Well, that didn't go well, did it?
Auburn is the national champs of big college football and the Oregon Ducks are flying home tonight having lost - another - big bowl game to an Eastern/Midwestern team.I'm not going to get all Oregonian about this; "Well, they had a great season...it was so close...they played so well...we love our Ducks!"
It was a good season, and that had what to do with the fact that Auburn pushed the Duck lines around like rubber fuckdollies around all night? Thomas had a mediocre game, and James was never really a factor. Oregon's offensive plays were poorly chosen and the lack of anything resembling blocking meant that they were typically ineffective. The pass coverage was weak, especially underneath.
Nope, the Ducks got pwned, and as a Viking, I can shrug about it. Yeah, sucks to be you, Eugene. Come back to me in a dozen years without a bowl and getting regularly run over 40-7 at Boise Fucking State; that's your basic Portland State season. Oh, well.
But there was an amazing thing to watch tonight, and that was the Peep.
He was rabid, fanatic - he didn't understand first downs, or incomplete, or possession, but he shrieked with joy when the Ducks advanced and moaned in torment when they retreated. When Oregon tied the game with just minutes to play he was practically manic, gibbering like a loon with predictions of humiliating Auburn defeat and bouncing on the sofa in eagerness to watch this public embarrassment. And when after choosing not to onside-kick (Gee, Coach, Auburn has been going through your D-line like a bunch of horny women's rugby players through a Tri-Delt house - what made you think that your guys were going to tighten up now?) the Ducks gave up the game-winning field goal the Peep was cast into the uttermost gloom; he fell like Lucifer, from the highest pinnacle of exaltation to the deepest pit of despair.He cried, a little. He hugged his knees and looked at the Auburn players celebrating on his television screen like Smokey the Bear watching every forest in America burn. He collapsed into his mom's arms.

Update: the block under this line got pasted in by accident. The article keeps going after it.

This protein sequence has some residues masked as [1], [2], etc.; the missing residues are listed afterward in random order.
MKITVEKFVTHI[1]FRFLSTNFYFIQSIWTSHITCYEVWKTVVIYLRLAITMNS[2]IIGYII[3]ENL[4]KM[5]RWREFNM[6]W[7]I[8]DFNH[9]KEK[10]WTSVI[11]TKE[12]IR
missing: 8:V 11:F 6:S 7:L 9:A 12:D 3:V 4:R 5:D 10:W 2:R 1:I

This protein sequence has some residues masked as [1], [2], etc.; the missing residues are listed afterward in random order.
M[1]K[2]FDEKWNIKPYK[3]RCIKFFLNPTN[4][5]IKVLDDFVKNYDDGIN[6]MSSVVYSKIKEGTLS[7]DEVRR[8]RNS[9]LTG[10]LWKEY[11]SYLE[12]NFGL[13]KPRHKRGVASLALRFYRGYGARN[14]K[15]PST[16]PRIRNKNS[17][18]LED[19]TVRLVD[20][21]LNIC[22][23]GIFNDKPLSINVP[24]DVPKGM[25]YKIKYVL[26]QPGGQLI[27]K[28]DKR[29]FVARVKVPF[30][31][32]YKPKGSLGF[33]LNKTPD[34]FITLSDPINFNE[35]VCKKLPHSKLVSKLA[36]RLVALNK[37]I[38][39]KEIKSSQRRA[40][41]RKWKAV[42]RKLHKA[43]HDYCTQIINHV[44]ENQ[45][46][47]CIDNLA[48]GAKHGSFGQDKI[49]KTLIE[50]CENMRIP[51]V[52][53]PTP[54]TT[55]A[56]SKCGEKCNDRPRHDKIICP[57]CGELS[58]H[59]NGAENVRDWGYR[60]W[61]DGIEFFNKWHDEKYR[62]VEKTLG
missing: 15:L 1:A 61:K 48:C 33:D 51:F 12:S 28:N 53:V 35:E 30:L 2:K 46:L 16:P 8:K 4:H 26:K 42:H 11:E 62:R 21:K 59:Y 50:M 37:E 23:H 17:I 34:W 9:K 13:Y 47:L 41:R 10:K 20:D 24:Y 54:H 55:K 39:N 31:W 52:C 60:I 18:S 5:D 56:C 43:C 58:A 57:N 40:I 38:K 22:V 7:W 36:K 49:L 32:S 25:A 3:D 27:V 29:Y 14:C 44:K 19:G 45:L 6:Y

"I don't want it to be over!" he wailed, "It's not fair, I don't want the Ducks to lose!"
He subsided in Mojo's embrace and went quietly into bed, but when I went in to kiss him goodnight I found him a little sniffly. I kissed his sweet-smelling boy hair and hugged him.
"You were a good Duck fan tonight, little man," I told him, "you cheered your heart out for your team, and that's all any fan can do."
"But they still lost..." he muttered, "It's not fair."
Ah. The ultimate betrayal of childhood; it's not fair.
How do you explain to a seven-and-a-half-year-old that life isn't fair? That good teams lose, that good ideas are ignored, that good people go to shopping malls and are shot dead by maddened ignorant fucktards?
That loving parents lose their jobs and lose the homes, that sweet children get cancer and die, that decent men and women are broken, bereft of hope and shattered by grief?
That airplanes fall from the sky, automobiles crash, bones shatter, bullets rend and tear, hearts break, lives, and hopes, and cities, and great empires, come to harsh and bitter ends?
I hugged him again.
"Sometimes life isn't fair, buddy. But that doesn't mean you don't stop loving and hoping and trying. It just means that you don't always get what you want for what you love and hope for. It's that you know that you did everything you could, and did your very best."
He gave a dissatisfied grunt and burrowed deeper into his pillow. And I kissed his brow and turned away.
Because sometimes it's not fair, and sometimes daddies can't make it so.